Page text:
Jeremy Corbyn: Could the Prime Minister tell the House how many people will die from respiratory disease as a result of air pollution before this country meets its legal obligations on air quality by 2025?
The Prime Minister: I do not have those figures to hand, but what I do know is that we need to make progress on air quality. That is why we have the new regulations on diesel engines, which are helping; the steady decarbonisation of our power sector, which will help; and very strong legislation already in place to make sure we have clean air, particularly in our cities.
Jeremy Corbyn: May I help the Prime Minister? The sad truth is that 500,000 will die because of this country’s failure to comply with international law on air pollution. Perhaps he could answer another question: how much does air pollution cost our economy every year?
The Prime Minister: Of course it costs our economy billions, because people are being injured. That is why we have the new clean air zones, and emissions from cars are coming down. If I may give the right hon. Gentleman one example, if we deliver on our carbon reduction plan for electricity generation, we will see roughly an 85% reduction in carbon between 1990 and 2030. That will give us one of the best green records anywhere in the world.
Jeremy Corbyn: The Royal College of Physicians estimates that air pollution costs our economy £20 billion a year. The failure to deal with air pollution is killing people. Only a few days ago, London faced a severe smog warning. The Prime Minister’s friend the Mayor of London has presided over a legal breach of air quality in the capital every day since 2012, so why cannot the Prime Minister hurry up action to make us comply with international law and, above all, help the health of the people of this country?
The Prime Minister: It was the Conservative Governments of the 1950s that passed the clean air Acts, and I am sure that it will be this Conservative Government who will take further action, including the clean air zones that we have and lower car emissions. Why are we able to do that? It is not only because we care about our environment, but because we have an economy that is strong enough to pay for those improvements, as we are just about to hear.
Jeremy Corbyn: We all welcome the Clean Air Act 1956, but things have moved on a bit since. The Government are now threatened with being taken to court for their failure to comply with international law on air pollution. The Prime Minister is proposing to spend tens, possibly hundreds, of thousands of pounds of public money defending the indefensible. Why not instead invest that money in cleaner air and better air quality for everyone in this country?
The Prime Minister: We are investing money in clean air in our country. For instance, we are phasing out the use of coal-fired power stations far in advance of other European countries and blazing a trail in more renewable energy and the clean nuclear energy that we will be investing in. All those things will make a difference, but let me say again: you can only do this if you have a strong economy able to pay for these things.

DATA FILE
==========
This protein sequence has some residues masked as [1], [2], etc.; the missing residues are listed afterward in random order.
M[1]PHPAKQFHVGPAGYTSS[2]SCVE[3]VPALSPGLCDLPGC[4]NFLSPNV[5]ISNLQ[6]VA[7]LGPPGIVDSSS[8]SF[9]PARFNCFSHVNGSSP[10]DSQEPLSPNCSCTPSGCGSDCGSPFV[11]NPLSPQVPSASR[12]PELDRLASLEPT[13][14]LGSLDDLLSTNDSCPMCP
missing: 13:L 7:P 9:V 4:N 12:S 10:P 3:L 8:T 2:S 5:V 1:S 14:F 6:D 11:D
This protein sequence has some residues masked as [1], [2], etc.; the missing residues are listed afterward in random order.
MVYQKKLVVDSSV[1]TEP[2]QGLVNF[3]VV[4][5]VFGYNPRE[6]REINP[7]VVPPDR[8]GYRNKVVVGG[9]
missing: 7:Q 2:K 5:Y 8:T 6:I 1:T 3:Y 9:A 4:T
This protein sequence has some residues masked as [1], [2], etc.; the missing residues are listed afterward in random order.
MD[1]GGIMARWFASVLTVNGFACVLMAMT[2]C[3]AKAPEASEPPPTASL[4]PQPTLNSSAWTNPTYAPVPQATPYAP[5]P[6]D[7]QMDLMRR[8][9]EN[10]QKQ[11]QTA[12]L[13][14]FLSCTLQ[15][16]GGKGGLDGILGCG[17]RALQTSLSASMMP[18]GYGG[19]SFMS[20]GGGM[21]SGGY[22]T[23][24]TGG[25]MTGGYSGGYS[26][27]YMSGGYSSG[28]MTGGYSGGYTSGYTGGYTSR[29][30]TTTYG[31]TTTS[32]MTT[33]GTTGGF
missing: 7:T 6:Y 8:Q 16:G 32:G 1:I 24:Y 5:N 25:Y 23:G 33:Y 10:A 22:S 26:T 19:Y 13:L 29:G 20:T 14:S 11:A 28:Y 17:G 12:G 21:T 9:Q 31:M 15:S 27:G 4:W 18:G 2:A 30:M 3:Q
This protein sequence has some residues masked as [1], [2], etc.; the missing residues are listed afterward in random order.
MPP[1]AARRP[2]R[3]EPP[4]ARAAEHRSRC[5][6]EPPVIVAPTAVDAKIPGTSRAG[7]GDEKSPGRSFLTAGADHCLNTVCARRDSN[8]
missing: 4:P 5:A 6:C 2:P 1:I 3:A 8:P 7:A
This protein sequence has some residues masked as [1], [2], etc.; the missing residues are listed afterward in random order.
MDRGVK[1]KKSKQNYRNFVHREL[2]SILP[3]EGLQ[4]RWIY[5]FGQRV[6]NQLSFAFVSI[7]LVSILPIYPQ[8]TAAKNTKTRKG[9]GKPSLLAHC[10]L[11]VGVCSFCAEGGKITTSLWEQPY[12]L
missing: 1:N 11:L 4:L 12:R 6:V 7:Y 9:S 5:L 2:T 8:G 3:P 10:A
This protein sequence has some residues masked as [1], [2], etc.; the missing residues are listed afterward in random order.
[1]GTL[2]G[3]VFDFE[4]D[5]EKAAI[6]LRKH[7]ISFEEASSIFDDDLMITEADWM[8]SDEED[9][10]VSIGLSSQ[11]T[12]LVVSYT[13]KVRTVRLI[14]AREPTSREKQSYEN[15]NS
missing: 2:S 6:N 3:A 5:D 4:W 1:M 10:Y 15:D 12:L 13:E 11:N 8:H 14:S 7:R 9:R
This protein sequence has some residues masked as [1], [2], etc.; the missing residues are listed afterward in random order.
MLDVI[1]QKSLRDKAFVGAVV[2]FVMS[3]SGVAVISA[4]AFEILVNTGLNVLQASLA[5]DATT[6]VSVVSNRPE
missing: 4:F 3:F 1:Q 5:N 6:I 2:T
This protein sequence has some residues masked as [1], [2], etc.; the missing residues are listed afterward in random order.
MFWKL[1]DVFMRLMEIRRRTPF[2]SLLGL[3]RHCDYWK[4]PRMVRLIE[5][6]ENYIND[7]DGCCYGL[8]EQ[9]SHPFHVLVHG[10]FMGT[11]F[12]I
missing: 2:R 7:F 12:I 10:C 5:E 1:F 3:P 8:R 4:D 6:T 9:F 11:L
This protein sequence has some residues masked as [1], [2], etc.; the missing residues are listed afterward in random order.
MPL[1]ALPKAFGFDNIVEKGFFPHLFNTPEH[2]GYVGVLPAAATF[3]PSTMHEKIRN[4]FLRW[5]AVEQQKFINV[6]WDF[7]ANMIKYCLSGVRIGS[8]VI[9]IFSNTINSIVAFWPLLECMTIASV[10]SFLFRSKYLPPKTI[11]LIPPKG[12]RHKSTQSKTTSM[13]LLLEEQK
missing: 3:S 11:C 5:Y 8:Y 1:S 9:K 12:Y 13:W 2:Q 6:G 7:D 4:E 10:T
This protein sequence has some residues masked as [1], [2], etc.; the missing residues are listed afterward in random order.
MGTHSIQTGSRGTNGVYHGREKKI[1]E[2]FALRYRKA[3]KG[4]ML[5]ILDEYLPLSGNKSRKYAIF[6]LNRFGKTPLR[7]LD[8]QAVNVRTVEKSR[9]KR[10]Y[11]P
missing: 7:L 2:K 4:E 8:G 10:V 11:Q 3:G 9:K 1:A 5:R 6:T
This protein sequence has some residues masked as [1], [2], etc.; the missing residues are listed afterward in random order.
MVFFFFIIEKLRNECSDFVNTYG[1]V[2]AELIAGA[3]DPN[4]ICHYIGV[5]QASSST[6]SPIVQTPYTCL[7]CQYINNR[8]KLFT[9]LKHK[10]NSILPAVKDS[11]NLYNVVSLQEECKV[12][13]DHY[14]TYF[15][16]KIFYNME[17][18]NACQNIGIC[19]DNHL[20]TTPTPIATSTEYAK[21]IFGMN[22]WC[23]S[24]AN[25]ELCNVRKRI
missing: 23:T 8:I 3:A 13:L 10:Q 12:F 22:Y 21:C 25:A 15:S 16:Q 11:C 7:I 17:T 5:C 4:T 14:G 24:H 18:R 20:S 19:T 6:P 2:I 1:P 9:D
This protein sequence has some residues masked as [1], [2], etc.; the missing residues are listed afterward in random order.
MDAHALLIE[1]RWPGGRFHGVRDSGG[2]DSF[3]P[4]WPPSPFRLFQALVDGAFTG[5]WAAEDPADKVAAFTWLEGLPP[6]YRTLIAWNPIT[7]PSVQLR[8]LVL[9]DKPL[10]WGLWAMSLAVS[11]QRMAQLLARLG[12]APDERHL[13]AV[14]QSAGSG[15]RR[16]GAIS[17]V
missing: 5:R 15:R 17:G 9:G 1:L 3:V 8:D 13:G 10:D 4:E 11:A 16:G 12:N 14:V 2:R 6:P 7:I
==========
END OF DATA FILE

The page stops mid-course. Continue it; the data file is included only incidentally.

Jeremy Corbyn: If the Government and the Prime Minister are so keen on renewable and clean energy, can he explain why on Monday the House approved new legislation to allow communities a veto on clean energy projects such as onshore wind? I have a question from Amanda from Lancaster. She asks the Prime Minister this—[Interruption.] If I were him, I would listen. Will the Prime Minister offer the same right of veto to her community, and communities like hers across the country, of a veto on fracking?
The Prime Minister: We have a proper planning system for deciding these things. If the right hon. Gentleman wants to know what is happening in terms of renewable energy, I point out to him that 99% of the solar panels in this country have been installed since I became Prime Minister. That is the green record that we have. The United Kingdom now has the second largest ultra-low emission vehicle market anywhere in the European Union. We have seen one of the strongest rates of growth in renewable energy.
Is it not remarkable—five questions in, and no welcome for the fall in unemployment? No mention of the 31 million people now in work. No mention of the fact that we have got more women in work and more young people in work, and that more people are bringing home a salary—bringing home a wage—and paying less tax.
Not a word from the party that I thought was meant to be the party of labour. This is the truth: the party of working people, getting people into work, is on this side of the House.
Jeremy Corbyn: The Prime Minister once boasted that he led the greenest Government ever—no husky was safe from his cuddles. So will he explain why the Select Committee on Energy and Climate Change has produced a report that is damning when it comes to green energy, saying that major investors describe his policies as “risky” as a result of cuts and changes? Why are the Government so failing the renewable energy sector, clean air, investors, consumers and those who work in that industry?
The Prime Minister: Any proper look at the figures will find that the Government have a remarkable record on green energy. Let me take the Climate Action Network, which said that Britain is the second best country in the world for tackling climate change, after Denmark. That is our record. Since 2010, we have reduced greenhouse gases by 14%. We are over-delivering against all our carbon budgets. We secured the first truly global, legally binding agreement to tackle climate change, and we have got annual support for renewables more than doubling to over £10 billion by 2020. On renewable electricity, we are on track to deliver a target of at least 30% from renewable sources by 2020. Almost all of that will have happened under a Conservative-led Government. That is our record, and we are proud of it.